As long as I can remember I loved being outside. I took this love of the outdoors with me into adulthood and spend my weekends climbing, hiking, and camping. I also made protecting the outdoors my career: I work as an Ecological Resource Specialist in Southern California, an area with high development pressure and a plethora of rare and endangered species that need protection. I love my job and what I do on my weekends. So why is it that most adventure writing makes me feel like I should want to quit my day job?
It seems like every time I turn around there is a new article on quitting your job and traveling. I have nothing against this; I think people should do whatever makes them happy. However, I feel that only telling these stories supports common misconceptions about outdoor/work/life balance. I love reading stories of women kicking ass outdoors, but I can’t help feeling we’re missing something by not talking about our careers along with our adventures. As a career woman and outdoor-lover, this is what I think we need to hear:
There is a misconception that your life is somehow over once you have to get a “real” job. Trust me — I’ve been there. I was 22 at one time. The fear is that once you get that job your freedom goes out the window and you will not be able to do all the things you dream about. The reality of the situation is that no job is going to be amazing 100 percent of the time. There will always be stressful deadlines, long days, and cranky coworkers. It’s not about finding a job you will love everyday, it’s about finding what you care about and making a career out of it. Furthermore, your day job is not an excuse to not do all those things you dream about. It may take planning but there really is nothing stopping you from traveling or getting outside. You can have an incredibly fulfilling life and build a professional career, the two are not mutually exclusive. As women we don’t just have to be one thing.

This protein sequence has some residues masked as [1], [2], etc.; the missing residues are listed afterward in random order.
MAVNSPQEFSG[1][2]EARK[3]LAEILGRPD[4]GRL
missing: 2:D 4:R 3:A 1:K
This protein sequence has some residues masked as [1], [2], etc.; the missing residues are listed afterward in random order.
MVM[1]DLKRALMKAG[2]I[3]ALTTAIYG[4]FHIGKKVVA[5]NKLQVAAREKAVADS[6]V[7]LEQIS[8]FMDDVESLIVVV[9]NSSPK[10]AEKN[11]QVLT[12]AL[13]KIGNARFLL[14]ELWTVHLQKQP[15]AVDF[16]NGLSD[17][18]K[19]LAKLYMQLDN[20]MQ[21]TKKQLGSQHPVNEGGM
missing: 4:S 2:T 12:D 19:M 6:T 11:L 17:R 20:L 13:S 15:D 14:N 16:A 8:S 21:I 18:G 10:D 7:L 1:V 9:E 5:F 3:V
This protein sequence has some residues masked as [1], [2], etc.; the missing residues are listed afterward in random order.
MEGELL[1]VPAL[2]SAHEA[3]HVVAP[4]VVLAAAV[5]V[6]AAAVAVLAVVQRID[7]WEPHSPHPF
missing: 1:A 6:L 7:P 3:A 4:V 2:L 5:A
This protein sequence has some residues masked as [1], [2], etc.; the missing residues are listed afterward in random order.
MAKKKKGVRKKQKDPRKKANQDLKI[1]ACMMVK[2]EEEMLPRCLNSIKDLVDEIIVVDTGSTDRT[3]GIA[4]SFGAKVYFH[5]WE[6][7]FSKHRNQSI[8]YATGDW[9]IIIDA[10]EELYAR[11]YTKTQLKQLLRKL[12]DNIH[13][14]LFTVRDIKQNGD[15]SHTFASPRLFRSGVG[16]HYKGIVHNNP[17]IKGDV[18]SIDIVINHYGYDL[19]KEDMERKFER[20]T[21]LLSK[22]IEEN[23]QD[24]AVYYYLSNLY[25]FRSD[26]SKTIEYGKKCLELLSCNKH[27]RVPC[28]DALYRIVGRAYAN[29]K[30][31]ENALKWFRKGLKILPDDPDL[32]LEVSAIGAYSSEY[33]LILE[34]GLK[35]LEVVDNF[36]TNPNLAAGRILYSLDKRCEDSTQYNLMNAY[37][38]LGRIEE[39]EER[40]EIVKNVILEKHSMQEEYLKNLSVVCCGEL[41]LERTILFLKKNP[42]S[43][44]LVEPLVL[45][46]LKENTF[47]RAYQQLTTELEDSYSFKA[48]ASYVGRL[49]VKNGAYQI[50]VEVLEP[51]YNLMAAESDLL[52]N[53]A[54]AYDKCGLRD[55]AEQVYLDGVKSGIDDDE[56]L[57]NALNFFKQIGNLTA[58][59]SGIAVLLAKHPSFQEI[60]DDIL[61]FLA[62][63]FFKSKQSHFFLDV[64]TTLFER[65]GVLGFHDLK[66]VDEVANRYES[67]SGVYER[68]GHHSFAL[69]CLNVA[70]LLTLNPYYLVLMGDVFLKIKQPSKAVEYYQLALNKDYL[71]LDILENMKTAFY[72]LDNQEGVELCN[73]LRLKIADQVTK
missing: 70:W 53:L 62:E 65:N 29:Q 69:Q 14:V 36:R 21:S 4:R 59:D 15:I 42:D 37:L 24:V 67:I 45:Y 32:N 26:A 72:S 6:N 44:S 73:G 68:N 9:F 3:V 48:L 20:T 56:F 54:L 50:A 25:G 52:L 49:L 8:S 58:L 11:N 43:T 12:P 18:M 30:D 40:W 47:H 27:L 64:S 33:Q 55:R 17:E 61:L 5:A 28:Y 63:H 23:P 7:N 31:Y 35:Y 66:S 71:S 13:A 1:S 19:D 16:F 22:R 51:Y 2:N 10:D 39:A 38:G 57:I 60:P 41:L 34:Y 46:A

You can have an incredibly fulfilling life and build a professional career… As women we don’t just have to be one thing.
Being a weekend warrior does not preclude those of us who fit the mold from living an adventurous life. I used to think that being a weekend warrior meant that your hiking boots would not look worn enough for the trail, your hair would be too clean, you would smell of REI. For many years I would also roll my eyes at the “weekend warriors” on the trail, until I realized that I was one. It’s amazing how much you can get done in 48 hours. My epics often consist of driving up the eastern Sierras after work on Friday, sleeping in my car, and waking up early to bag a peak or fly-fish a backcountry lake. I “pack it in, pack it out” and always get home in time for work on Monday. On one particularly adventurous weekend a friend and I drove to Red Rock, Las Vegas to climb. We then drove west across the mountains to the Eastern Sierras. The last day of our trip we spent soaking in hot springs. On Monday it was back to business as usual and being back at work did not negate our mini weekend epic.